Rehearsals are odd: Cowpats, jugs and potential RSI


It occurred to me, while rehearsing for Titanic this week, that companies in rehearsal develop their own language to one extent or other, whether verbal or visual, such that strange sayings or actions go completely unremarked by all concerned, when an outsides would find them seriously bizarre.  Dance steps acquire strange names which surely aren’t in the standard choreographic dictionary, scenes get named after a small piece of business which happens in them, characters have their names shortened in quite disturbing ways and certain phrases will inspire fits of giggles for no easily discernible reason.  Just as a group of professionals will share their jargon and close friends will adopt the vocal tics of others in their circles, so the cast and crew of a show, who spend a lot of time in close proximity with a clear focus, develop their own forms of expression.

The reason this occurred to me was due to Titanic‘s cowpat.  Not, perhaps, as famous as the iceberg or the grand staircase, but a key element in our production nonetheless.  Readers will be relieved to learn that there are no animals in the show (unless one of the dogs that have occasionally turned up to rehearsals decides to play Kitty, Mr Astor’s airedale), and the cowpat is simply a piece of the set.  It is a ‘truck’ (movable bit of set on wheels) consisting of a raised platform shaped like half an octagon, but none of us have actually seen it yet, for the set doesn’t arrive until tomorrow.  This piece of set is right in the middle of the stage and gets used for all sorts of interesting things – the captain’s table in the first class dining saloon, the radio room, the place where the lifeboat will be lowered from and so forth – but at one point, the director found it to be frustrating and oddly-shaped, so it gained its name, which promptly stuck.  Anyone told that they are ‘up on the cowpat’ for a particular scene knows exactly what is meant.  It will be quite a letdown if it doesn’t actually resemble a cowpat in any way.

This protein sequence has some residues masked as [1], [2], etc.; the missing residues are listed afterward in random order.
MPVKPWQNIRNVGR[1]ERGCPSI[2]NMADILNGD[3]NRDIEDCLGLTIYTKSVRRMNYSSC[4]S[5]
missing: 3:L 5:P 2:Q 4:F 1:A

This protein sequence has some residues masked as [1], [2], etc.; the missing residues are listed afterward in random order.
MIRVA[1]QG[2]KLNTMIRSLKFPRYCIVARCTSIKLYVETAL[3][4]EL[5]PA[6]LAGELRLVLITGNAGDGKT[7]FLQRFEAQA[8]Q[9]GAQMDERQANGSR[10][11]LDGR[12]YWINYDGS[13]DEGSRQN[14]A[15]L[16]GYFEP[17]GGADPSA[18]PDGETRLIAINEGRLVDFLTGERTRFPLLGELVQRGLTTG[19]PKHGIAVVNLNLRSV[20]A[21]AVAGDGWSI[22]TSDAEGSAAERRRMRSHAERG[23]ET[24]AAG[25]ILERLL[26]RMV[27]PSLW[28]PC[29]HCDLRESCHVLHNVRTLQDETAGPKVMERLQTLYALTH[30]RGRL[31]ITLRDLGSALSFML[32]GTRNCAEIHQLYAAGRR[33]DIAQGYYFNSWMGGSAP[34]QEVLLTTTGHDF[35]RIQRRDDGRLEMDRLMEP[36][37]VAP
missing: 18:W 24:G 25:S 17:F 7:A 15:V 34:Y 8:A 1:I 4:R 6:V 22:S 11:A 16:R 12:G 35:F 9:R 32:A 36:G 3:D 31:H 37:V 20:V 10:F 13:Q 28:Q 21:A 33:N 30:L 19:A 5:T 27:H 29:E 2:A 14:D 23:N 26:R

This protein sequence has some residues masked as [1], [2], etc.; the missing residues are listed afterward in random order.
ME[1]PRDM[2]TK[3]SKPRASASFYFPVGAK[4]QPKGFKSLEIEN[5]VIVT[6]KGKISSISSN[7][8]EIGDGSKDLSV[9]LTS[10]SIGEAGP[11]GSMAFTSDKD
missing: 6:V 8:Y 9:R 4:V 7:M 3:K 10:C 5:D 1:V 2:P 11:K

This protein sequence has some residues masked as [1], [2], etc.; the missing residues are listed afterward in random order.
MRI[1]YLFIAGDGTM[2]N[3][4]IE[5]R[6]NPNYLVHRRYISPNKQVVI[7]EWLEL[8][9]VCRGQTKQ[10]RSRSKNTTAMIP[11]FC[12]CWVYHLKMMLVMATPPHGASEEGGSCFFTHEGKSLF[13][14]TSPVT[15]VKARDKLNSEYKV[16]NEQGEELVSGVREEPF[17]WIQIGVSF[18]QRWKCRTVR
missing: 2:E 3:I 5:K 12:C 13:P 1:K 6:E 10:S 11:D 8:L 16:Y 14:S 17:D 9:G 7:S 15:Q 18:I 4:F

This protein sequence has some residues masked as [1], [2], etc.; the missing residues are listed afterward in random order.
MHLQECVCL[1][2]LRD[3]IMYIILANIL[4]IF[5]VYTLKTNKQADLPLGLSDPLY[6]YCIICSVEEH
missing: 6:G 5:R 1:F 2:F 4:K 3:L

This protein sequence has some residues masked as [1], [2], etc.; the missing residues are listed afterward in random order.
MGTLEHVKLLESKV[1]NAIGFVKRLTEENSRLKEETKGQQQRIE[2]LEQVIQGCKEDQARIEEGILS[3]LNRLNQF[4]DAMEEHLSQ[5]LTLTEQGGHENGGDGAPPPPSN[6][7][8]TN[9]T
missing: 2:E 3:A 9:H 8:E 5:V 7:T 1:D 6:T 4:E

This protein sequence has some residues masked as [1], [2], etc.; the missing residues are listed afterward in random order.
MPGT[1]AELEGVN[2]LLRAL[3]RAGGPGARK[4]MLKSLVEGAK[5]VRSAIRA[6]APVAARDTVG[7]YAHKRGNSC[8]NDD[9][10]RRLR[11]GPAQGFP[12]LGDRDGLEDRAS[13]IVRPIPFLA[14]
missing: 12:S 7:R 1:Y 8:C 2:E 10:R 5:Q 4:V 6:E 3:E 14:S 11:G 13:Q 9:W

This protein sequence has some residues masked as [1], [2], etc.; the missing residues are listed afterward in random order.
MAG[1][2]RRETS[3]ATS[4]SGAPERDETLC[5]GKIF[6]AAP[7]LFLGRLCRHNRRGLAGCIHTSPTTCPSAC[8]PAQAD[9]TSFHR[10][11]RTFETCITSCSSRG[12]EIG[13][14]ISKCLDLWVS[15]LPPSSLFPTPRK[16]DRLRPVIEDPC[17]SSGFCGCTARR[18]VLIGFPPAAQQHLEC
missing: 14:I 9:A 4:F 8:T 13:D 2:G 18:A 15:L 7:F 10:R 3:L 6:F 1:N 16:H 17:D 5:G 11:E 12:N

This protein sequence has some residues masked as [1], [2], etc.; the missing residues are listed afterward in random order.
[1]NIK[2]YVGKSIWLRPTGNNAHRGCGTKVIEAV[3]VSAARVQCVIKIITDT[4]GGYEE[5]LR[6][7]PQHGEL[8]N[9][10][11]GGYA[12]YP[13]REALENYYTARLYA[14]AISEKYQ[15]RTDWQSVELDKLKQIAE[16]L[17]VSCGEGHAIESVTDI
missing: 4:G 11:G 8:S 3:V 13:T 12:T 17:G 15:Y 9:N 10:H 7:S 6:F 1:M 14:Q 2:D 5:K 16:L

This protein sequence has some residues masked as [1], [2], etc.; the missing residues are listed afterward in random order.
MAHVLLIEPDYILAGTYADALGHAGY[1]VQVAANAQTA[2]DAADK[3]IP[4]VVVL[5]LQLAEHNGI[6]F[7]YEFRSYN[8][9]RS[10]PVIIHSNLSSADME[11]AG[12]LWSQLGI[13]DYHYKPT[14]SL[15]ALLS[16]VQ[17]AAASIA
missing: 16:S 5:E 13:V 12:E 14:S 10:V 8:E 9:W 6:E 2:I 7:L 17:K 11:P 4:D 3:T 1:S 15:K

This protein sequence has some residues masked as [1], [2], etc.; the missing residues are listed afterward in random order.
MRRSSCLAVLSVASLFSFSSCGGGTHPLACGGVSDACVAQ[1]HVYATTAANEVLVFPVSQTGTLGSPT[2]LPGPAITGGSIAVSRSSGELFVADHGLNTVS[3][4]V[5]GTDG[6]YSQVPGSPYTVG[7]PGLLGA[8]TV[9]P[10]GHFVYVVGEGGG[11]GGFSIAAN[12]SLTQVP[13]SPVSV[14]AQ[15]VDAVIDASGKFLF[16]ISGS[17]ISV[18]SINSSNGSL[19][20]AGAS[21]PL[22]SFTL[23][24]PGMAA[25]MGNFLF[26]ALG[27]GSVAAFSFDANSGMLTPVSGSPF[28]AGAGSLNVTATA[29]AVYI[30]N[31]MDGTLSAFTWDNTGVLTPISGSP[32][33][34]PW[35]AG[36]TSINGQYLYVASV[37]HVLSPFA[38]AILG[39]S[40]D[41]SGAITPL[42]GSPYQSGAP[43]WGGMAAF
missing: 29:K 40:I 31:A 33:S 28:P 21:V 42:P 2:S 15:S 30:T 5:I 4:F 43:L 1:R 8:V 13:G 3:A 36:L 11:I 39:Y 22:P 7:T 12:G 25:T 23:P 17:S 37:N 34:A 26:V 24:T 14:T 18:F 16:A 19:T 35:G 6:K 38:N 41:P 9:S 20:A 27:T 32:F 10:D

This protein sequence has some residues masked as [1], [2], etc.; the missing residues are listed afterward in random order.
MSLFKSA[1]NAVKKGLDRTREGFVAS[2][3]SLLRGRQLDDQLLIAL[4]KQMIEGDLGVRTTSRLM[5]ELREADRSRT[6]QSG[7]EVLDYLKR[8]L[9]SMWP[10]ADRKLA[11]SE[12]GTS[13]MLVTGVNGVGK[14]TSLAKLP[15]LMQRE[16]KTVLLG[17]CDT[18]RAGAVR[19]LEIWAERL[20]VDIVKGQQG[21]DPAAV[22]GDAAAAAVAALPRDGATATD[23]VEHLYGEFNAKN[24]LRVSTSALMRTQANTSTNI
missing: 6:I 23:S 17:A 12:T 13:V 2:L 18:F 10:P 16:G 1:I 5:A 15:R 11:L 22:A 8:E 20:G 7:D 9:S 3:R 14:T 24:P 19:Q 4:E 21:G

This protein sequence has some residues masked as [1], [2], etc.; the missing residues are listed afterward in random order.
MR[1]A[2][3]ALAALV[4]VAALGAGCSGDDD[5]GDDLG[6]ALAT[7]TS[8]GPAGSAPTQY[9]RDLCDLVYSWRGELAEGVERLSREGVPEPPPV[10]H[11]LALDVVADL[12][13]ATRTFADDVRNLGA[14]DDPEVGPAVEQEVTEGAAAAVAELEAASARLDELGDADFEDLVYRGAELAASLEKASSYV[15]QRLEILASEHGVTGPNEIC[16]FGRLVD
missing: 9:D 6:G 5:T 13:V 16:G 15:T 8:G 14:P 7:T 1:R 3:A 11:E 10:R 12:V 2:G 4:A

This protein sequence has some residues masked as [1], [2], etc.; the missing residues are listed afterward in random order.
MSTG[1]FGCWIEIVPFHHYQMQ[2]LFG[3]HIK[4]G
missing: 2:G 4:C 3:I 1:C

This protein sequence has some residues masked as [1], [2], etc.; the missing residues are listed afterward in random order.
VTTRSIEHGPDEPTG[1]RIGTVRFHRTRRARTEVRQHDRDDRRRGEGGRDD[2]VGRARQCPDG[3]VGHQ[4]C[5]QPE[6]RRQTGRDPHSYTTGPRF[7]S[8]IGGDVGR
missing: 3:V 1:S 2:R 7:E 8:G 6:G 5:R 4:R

Another oddity is the use of a jug on stage.  Not as a jug, but as a megaphone, used when boarding the passengers and declaring the ship lost.  It goes utterly unremarked, and the shared visual language of the cast equates jug with megaphone.  I’m hoping that when we start the show proper, there will be a megaphone – audiences are less willing to enter into the shared world of the cast to quite that extent.

Finally, for me, the potential for repetitive strain injury is a little worrying.  During the second act, there is an extended musical scene between the Captain, the owner and the architect of the ship, which takes place in the radioman, with Harold Bride as a mostly silent witness to the proceedings.  During their arguments, the radioman is continually sending the distress call, alternating between the old CQD and the new SOS.  This is a lot of rapid wrist movement which quickly becomes tiring and painful – and this after just five or so minutes.  It is no wonder that typists and telegraphists frequently suffered from RSI.  In context, the least of Bride’s worries, but it is somewhat frustrating not to be able to stop and shake the joint out, as this would apparently be rather distracting!

  1. I’m not going to be able to quite look at raised pieces of set or megaphones in the same way again. It’s your fault if I fall about laughing at the next play I visit when someone leaps up onto the raised thingy to declaim.

  2. Oops! Sorry, Reed.

    An update – the cowpat looks nothing like a cowpat, luckily, but it referred to by the whole cast and the whole backstage crew as well. Hee hee hee.

  1. April 14th, 2012

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